seanathon23 asked: Could you write about famous LGBT people in Asia and their contributions?

I can give everyone a post that has some Asia-based LGBTQ history links. 

Quick Mod Note —

Unfortunately Tumblr no longer informs me on this blog when I’ve received new messages. This means I’m a fair bit behind on some of the more recent asks, so I’ll be taking a brief break from studies later today to hopefully tackle some of them. 

japaneseaesthetics:

Two Gallinules and Lotus Leaves in Shallow Water in the Rain.  Woodblock print, 20th century, Japan, by artist Soseki. 
Harvard Art Museums/Arthur M. Sackler Museum, Bequest of C. Adrian Rübel
, 1978.417

japaneseaesthetics:

Two Gallinules and Lotus Leaves in Shallow Water in the Rain.  Woodblock print, 20th century, Japan, by artist Soseki. 

Harvard Art Museums/Arthur M. Sackler Museum, Bequest of C. Adrian Rübel

, 1978.417

(Source: harvardartmuseums.org)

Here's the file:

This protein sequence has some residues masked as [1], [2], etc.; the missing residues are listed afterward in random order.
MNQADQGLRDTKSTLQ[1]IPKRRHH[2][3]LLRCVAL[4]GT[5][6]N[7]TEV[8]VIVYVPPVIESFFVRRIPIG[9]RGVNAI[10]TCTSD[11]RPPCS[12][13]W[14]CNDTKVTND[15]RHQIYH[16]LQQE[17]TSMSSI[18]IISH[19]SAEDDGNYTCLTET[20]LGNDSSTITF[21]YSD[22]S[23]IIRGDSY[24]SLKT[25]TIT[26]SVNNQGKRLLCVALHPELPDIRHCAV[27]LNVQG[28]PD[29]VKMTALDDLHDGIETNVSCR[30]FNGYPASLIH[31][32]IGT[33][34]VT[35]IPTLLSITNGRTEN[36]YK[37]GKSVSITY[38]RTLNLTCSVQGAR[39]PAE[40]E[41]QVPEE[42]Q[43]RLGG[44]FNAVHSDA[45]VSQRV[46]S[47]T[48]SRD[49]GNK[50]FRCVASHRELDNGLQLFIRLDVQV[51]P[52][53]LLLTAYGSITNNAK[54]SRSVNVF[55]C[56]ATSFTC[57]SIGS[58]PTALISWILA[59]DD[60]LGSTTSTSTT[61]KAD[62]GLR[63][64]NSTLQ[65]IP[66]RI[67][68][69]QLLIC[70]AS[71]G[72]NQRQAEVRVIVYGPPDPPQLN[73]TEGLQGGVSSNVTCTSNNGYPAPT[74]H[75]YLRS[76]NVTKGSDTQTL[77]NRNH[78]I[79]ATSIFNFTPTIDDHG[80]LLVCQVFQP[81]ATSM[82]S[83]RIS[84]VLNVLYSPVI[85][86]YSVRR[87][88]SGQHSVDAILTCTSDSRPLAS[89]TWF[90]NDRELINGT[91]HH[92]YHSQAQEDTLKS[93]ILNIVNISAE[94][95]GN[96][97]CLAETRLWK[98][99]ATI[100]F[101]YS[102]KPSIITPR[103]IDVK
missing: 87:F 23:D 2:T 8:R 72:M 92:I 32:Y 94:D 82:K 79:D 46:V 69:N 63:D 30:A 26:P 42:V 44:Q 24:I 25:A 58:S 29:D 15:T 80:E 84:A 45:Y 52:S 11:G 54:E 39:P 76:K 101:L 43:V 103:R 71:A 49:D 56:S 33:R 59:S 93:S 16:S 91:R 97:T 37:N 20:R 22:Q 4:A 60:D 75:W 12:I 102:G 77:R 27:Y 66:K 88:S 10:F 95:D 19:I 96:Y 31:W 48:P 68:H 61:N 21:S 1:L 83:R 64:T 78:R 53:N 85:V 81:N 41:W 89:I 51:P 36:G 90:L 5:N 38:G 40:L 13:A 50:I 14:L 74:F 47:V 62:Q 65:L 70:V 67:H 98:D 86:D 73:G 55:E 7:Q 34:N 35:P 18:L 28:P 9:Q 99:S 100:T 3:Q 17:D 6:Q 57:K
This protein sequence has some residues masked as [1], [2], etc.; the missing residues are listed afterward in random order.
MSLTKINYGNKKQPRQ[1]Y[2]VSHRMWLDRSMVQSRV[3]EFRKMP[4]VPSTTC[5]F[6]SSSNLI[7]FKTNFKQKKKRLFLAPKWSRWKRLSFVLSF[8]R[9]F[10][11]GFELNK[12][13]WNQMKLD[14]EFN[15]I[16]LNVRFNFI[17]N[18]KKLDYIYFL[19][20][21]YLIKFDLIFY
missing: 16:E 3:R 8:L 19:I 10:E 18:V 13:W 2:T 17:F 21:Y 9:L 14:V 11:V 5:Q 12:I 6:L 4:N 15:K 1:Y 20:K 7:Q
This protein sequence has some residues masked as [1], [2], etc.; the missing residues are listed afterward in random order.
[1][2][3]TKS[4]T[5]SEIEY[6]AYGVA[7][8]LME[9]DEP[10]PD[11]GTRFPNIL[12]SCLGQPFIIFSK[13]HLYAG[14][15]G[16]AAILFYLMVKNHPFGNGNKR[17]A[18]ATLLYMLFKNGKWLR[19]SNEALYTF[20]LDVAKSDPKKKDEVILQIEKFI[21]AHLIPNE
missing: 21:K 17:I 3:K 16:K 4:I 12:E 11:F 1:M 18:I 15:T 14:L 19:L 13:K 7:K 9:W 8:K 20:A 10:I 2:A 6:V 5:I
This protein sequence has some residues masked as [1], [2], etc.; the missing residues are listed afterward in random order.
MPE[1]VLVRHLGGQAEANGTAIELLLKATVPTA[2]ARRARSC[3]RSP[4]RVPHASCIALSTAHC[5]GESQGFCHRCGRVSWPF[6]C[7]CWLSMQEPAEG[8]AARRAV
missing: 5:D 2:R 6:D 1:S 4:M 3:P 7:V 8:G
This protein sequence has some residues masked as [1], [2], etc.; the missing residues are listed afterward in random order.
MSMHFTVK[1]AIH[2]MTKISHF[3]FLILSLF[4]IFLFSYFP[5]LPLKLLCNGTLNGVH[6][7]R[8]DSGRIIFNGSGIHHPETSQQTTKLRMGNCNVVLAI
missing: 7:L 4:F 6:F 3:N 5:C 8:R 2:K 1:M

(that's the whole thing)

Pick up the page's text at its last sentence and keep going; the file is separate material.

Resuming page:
theatlantic:

Two Charts That Put China’s Pollution in Perspective

Everyone “knows” that China is badly polluted. I’ve written over the years, and still believe, that environmental sustainability in all forms is China’s biggest emergency, in every sense: for its people, for its government, for its effect on the world. And yes, I understand that the same is true for modern industrialized life in general. But China is an extreme case, and an extremely important one because of its scale.
Read more. [Image: NASA via Atlantic]

theatlantic:

Two Charts That Put China’s Pollution in Perspective